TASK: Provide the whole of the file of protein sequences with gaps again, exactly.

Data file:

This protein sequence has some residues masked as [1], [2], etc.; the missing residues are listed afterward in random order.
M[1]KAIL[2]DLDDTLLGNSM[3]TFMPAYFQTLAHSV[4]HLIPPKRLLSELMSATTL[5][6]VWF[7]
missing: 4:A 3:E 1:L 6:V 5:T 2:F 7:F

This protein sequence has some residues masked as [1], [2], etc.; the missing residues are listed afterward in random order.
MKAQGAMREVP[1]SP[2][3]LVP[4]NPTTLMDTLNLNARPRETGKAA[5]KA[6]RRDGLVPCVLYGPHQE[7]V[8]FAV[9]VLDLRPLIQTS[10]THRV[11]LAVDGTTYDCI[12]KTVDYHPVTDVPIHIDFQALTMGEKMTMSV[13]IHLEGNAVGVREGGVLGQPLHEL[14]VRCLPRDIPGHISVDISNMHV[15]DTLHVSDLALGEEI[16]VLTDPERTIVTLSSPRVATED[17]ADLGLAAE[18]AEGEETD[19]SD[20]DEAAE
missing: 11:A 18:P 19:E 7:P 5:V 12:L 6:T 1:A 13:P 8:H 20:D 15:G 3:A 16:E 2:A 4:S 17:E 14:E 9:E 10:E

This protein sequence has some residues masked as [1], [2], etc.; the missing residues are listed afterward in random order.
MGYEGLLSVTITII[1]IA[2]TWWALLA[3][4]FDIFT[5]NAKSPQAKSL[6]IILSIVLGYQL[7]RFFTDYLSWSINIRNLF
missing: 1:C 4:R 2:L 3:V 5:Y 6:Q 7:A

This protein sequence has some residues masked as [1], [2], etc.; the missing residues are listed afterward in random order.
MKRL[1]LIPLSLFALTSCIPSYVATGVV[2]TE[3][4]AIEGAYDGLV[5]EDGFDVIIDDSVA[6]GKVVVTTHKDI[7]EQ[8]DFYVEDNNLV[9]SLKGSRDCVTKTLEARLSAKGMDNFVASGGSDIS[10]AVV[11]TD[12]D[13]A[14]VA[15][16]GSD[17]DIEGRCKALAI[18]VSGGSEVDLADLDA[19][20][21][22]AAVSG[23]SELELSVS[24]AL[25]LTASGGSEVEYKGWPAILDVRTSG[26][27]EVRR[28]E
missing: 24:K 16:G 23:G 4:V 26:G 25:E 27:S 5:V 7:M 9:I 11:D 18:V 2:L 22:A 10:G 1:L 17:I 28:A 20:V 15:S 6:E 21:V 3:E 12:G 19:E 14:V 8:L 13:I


This protein sequence has some residues masked as [1], [2], etc.; the missing residues are listed afterward in random order.
M[1]KAIL[2]DLDDTLLGNSM[3]TFMPAYFQTLAHSV[4]HLIPPKRLLSELMSATTL[5][6]VWF[7]
missing: 4:A 3:E 1:L 6:V 5:T 2:F 7:F

This protein sequence has some residues masked as [1], [2], etc.; the missing residues are listed afterward in random order.
MKAQGAMREVP[1]SP[2][3]LVP[4]NPTTLMDTLNLNARPRETGKAA[5]KA[6]RRDGLVPCVLYGPHQE[7]V[8]FAV[9]VLDLRPLIQTS[10]THRV[11]LAVDGTTYDCI[12]KTVDYHPVTDVPIHIDFQALTMGEKMTMSV[13]IHLEGNAVGVREGGVLGQPLHEL[14]VRCLPRDIPGHISVDISNMHV[15]DTLHVSDLALGEEI[16]VLTDPERTIVTLSSPRVATED[17]ADLGLAAE[18]AEGEETD[19]SD[20]DEAAE
missing: 11:A 18:P 19:E 7:P 5:V 12:L 6:T 1:A 13:P 8:H 20:D 15:G 3:A 16:E 2:A 4:S 17:E 14:E 9:E 10:E

This protein sequence has some residues masked as [1], [2], etc.; the missing residues are listed afterward in random order.
MGYEGLLSVTITII[1]IA[2]TWWALLA[3][4]FDIFT[5]NAKSPQAKSL[6]IILSIVLGYQL[7]RFFTDYLSWSINIRNLF
missing: 1:C 4:R 2:L 3:V 5:Y 6:Q 7:A

This protein sequence has some residues masked as [1], [2], etc.; the missing residues are listed afterward in random order.
MKRL[1]LIPLSLFALTSCIPSYVATGVV[2]TE[3][4]AIEGAYDGLV[5]EDGFDVIIDDSVA[6]GKVVVTTHKDI[7]EQ[8]DFYVEDNNLV[9]SLKGSRDCVTKTLEARLSAKGMDNFVASGGSDIS[10]AVV[11]TD[12]D[13]A[14]VA[15][16]GSD[17]DIEGRCKALAI[18]VSGGSEVDLADLDA[19][20][21][22]AAVSG[23]SELELSVS[24]AL[25]LTASGGSEVEYKGWPAILDVRTSG[26][27]EVRR[28]E
missing: 24:K 16:G 23:G 4:V 26:G 25:E 27:S 5:V 7:M 9:I 11:D 18:V 2:L 22:A 10:G 1:L 17:I 28:A 20:V 15:S 6:E 21:V 3:E 12:G 19:E 14:V 8:L 13:I